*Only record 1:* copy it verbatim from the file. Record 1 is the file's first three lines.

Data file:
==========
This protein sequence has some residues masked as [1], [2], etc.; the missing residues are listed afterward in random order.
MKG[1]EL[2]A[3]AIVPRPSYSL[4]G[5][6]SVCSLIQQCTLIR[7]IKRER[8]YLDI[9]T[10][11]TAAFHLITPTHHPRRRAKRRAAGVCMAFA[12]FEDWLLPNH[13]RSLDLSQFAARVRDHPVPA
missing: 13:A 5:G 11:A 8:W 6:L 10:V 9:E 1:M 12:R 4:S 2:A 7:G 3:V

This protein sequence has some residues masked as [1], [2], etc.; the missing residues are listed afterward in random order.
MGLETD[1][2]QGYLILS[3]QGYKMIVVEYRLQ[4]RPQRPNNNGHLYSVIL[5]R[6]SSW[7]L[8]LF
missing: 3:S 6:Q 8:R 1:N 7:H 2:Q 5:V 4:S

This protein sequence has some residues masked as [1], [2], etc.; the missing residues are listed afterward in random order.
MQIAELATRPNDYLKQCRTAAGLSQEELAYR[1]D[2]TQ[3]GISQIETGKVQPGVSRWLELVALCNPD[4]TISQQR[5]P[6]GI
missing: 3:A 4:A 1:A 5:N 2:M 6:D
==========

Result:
This protein sequence has some residues masked as [1], [2], etc.; the missing residues are listed afterward in random order.
MKG[1]EL[2]A[3]AIVPRPSYSL[4]G[5][6]SVCSLIQQCTLIR[7]IKRER[8]YLDI[9]T[10][11]TAAFHLITPTHHPRRRAKRRAAGVCMAFA[12]FEDWLLPNH[13]RSLDLSQFAARVRDHPVPA
missing: 13:A 5:G 11:A 8:W 6:L 10:V 9:E 1:M 12:R 4:S 2:A 7:G 3:V